, then pastor of Bethany Church
, was looking into the teeth of another cold Michigan winter.Offrink had been Bethany's pastor since 1992.
"I did at least 10 funerals a year for the first 10 years I was at Bethany Presbyterian," he
came, the congregation had 195 members; at the end, it had just 118."I felt like I could never get ahead of the demographic curve," Offrink
said."People kept dying faster than I could get new people in."
In the fall of 2005, Offrink
looked hard at his
congregation's budget.Working with the finance committee, it was clear "we had just so many years left with a full-time pastor and so many years left that we could afford to support a building that was costing us $15,000 a winter for heat alone."
So on Feb. 2, 2006, Offrink
sent a letter to four other small churches in Flint - presenting them with the possibility of merger.They all were small and struggling congregations, one with a parking lot just big enough for 18 vehicles.He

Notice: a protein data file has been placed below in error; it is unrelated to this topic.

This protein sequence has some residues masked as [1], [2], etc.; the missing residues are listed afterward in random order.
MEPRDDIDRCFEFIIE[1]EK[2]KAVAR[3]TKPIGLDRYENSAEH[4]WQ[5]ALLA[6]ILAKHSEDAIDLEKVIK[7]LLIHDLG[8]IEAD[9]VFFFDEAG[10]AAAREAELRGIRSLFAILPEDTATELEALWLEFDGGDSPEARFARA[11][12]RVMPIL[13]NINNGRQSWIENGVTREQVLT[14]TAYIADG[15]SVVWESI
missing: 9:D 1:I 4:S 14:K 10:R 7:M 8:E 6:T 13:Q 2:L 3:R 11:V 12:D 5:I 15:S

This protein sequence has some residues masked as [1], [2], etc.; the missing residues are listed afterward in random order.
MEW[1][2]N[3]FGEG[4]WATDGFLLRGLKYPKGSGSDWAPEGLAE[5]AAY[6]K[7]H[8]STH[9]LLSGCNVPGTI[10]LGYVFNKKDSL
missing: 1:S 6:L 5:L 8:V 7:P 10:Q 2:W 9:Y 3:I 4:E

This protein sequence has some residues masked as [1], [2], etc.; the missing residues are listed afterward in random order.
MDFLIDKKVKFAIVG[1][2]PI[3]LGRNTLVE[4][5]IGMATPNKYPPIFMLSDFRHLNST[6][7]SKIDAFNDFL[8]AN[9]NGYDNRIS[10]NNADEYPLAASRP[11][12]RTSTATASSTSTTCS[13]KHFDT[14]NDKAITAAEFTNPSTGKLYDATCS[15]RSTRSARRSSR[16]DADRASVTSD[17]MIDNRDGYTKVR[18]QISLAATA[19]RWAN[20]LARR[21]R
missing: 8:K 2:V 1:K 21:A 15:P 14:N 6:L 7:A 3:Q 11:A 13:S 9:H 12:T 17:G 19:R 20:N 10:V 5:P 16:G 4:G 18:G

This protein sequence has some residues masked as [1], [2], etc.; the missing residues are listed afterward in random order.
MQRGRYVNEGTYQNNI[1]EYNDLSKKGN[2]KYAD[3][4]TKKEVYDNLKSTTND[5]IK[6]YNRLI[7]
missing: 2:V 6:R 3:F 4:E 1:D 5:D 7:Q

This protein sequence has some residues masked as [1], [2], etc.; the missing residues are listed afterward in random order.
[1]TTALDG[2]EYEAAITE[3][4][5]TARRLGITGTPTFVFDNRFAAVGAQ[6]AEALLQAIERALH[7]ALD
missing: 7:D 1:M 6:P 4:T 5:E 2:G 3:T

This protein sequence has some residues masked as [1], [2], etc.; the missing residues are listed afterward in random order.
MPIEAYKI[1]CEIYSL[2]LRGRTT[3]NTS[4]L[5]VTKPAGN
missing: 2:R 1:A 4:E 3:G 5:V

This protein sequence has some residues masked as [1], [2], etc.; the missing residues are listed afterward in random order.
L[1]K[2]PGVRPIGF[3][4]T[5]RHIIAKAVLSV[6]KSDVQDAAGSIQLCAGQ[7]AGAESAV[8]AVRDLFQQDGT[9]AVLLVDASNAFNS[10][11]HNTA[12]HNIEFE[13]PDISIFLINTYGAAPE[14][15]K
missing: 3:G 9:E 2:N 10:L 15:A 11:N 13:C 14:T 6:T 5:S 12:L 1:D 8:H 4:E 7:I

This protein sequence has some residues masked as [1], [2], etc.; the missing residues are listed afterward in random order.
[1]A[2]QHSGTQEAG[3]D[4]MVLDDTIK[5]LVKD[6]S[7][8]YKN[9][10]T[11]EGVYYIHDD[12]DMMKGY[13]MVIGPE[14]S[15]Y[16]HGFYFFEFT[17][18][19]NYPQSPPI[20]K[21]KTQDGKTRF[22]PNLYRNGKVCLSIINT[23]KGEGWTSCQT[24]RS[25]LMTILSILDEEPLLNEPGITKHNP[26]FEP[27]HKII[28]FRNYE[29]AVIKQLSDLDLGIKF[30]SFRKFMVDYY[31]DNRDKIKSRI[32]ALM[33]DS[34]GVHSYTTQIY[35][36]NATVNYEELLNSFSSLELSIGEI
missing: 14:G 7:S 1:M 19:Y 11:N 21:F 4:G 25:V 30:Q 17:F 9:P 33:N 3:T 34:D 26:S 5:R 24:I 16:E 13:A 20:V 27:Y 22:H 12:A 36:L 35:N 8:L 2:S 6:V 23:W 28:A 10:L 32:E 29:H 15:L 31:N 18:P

suggested that if they each sold their buildings they could join forces, save about $30,000 a year in heating bills, and have more energy for mission.
In the end, one congregation pulled out of the conversation, one shut its doors altogether, and three others moved ahead.
Two â€" Bethany and Farnumwood â€" were predominantly white congregations that had loyal members but had been growing smaller for decades.Christ the Liberator parish had been established in the 1960s as a black congregation, but had never grown beyond about 90 members.Offrink
suggested that the three congregations merge, and that they all sell their buildings and move someplace that was energy-efficient and, for all of them, completely new.Emotionally, he
figured, "the sacrifice would be equal" if they all left their buildings.
"I wanted us to be named â€˜The Church of What's Happening Now,' but the congregation held out for Trinity United Presbyterian," Offrink
"It's a place nobody's fallen in love with," Offrink
Previously, "as the churches became more and more strapped for cash and more and more concerned about paying the bills, they seemed less and less able to see mission beyond," Offrink
"Even the pessimists are finding that there is a lot of satisfaction in diversity," Offrink